The Federal Direct Subsidized/Unsubsidized Student Loan program is the most widely used student loan program. Borrowing limits, interest rates, and terms of repayment are defined by the U.S. Department of Education.
Many students have both subsidized and unsubsidized Direct Subsidized/Unsubsidized Loans during the same semester.
Subsidized Loans are based on financial need. The federal government pays the interest while you are enrolled at least half-time and during your six-month grace period. Your grade level (freshman, sophomore, etc.), any additional financial aid awards you might have, your Expected Family Contribution (EFC) (determined from your FAFSA), and your estimated cost of attendance are all factored into the eligibility decision.
The amount of Federal Direct Subsidized/Unsubsidized Loan that you can borrow per year is determined by the number of credits you have earned toward your program or major:
|Grade Level/Credits Earned Toward Your Program/Major||Dependent Students Annual Loan Limit||Independent Students (or dependent student with PLUS denial) Annual Loan Limit|
Less than 30 credits earned toward degree or certificate
($3,500 between subsidized and unsubsidized, plus an additional $2,000 unsubsidized)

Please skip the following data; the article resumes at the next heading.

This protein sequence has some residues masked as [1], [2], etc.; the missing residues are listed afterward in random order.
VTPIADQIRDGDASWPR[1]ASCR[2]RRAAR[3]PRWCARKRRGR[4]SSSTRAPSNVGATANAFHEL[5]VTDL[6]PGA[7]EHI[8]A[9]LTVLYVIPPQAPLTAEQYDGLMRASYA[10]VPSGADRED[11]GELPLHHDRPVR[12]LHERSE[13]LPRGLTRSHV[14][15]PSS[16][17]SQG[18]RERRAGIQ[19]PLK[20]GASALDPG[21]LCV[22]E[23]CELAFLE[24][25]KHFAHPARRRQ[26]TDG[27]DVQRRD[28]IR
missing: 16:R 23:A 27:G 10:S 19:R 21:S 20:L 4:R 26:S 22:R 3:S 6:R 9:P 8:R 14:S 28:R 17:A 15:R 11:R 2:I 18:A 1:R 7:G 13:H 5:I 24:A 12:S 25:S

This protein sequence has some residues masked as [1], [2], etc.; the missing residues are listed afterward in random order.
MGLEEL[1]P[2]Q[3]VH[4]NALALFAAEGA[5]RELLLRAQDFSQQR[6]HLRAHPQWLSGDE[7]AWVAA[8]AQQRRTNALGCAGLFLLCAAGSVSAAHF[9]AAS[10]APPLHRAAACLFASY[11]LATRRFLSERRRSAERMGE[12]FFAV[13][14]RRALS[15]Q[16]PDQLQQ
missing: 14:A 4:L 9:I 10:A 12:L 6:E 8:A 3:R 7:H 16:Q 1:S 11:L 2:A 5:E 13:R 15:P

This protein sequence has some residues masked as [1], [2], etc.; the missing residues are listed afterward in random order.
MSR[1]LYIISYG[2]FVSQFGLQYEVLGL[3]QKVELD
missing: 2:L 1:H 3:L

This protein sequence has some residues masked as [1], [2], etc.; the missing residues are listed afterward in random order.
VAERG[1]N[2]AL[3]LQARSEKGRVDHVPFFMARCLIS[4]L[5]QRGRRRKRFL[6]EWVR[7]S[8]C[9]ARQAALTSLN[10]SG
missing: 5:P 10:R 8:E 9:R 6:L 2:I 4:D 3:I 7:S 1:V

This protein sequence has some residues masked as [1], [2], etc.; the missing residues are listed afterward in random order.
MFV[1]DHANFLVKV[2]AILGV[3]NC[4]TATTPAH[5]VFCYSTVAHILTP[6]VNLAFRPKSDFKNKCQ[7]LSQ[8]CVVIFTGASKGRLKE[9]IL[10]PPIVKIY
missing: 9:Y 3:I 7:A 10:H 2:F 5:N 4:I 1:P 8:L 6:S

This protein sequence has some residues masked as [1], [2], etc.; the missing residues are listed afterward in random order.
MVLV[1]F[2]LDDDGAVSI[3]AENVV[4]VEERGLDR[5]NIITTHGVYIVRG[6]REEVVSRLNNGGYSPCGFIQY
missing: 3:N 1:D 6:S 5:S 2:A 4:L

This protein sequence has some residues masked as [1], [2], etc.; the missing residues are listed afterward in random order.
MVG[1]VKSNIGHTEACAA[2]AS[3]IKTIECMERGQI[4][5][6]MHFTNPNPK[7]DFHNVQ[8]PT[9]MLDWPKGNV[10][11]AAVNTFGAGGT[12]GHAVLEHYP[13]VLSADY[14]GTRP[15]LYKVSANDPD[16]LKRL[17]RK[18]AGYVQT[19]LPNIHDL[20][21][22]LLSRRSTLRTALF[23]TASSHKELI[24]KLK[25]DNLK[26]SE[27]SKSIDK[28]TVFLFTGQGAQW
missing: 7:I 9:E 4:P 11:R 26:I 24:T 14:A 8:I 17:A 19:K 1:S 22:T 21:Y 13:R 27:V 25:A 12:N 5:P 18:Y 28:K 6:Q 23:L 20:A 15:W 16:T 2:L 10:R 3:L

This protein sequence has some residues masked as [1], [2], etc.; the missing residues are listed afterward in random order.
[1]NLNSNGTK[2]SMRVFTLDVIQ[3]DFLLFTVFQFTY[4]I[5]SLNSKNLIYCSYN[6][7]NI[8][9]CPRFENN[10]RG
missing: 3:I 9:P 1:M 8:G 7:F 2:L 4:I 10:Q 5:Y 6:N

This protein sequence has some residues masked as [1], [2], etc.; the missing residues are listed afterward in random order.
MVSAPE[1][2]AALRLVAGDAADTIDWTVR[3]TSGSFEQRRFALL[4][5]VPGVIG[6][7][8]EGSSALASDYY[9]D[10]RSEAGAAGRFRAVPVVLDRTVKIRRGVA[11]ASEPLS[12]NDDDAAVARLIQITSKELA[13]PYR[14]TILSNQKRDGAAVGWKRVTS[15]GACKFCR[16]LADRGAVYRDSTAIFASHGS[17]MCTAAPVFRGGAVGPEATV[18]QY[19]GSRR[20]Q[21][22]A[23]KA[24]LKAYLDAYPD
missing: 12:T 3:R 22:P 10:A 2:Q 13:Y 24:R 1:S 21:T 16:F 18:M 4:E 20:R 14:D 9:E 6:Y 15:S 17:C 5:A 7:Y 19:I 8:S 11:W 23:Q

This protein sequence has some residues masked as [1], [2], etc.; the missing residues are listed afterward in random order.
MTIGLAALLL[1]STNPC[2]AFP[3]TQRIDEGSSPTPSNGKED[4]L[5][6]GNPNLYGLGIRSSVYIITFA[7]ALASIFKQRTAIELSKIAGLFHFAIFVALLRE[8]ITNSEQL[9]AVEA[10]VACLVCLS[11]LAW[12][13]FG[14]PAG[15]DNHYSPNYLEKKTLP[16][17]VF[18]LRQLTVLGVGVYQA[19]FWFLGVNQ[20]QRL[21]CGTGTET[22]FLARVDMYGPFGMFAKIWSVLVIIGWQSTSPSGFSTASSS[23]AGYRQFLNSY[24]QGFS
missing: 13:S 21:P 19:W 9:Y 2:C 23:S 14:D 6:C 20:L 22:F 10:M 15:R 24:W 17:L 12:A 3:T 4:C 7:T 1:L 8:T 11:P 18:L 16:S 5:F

($3,500 between subsidized and unsubsidized, plus an additional $6,000 unsubsidized)
30 or more credits toward an associate's degree or certificate or 30 to 59 credits toward a bachelor's degree
($4,500 between subsidized and unsubsidized, plus an additional $2,000 unsubsidized)
($4,500 between subsidized and unsubsidized, plus an additional $6,000 unsubsidized)
Junior or Senior
60 or more credits toward a bachelor's degree
($5,500 between subsidized and unsubsidized, plus an additional $2,000 unsubsidized)
($5,500 between subsidized and unsubsidized, plus an additional $7,000 unsubsidized)
Aggregate (lifetime) loan limit
(no more than $23,000 can be subsidized)
(no more than $23,000 can be subsidized)
The U.S. Department of Education deducts an origination fee of 1.057% (from Oct. 1, 2020 through Sep. 30, 2023) from the loan proceeds at the time of disbursement. Therefore, the loan amount the College receives on your behalf, and posts to your eBill, will be less than the principal you have to repay.
To be eligible for a Federal Direct Subsidized/Unsubsidized Loan, you’ll need to meet specific requirements:
- You must submit your FAFSA for each year you intend to apply for this loan.
- You must be enrolled in 6 or more credits each semester.
- You may not be in default on any federal educational loan or owe a refund on an educational grant.
- You must maintain satisfactory academic progress toward the completion of your degree or certificate.
- You will automatically be considered for a Federal Direct Student Loan if you meet the eligibility requirements listed above and have not met your aggregate limit. However, you must complete a Direct Loan Master Promissory Note (MPN) and Direct Loan Entrance Counseling to accept your loans. We recommend you complete these steps in May or June after you have committed to attend Penn College.
After you apply, you can learn if the Financial Aid Office has received the two parts to the Direct Loan application process by checking the Financial Aid Award Summary page on the Student Information System (SIS). Allow 2-4 weekdays.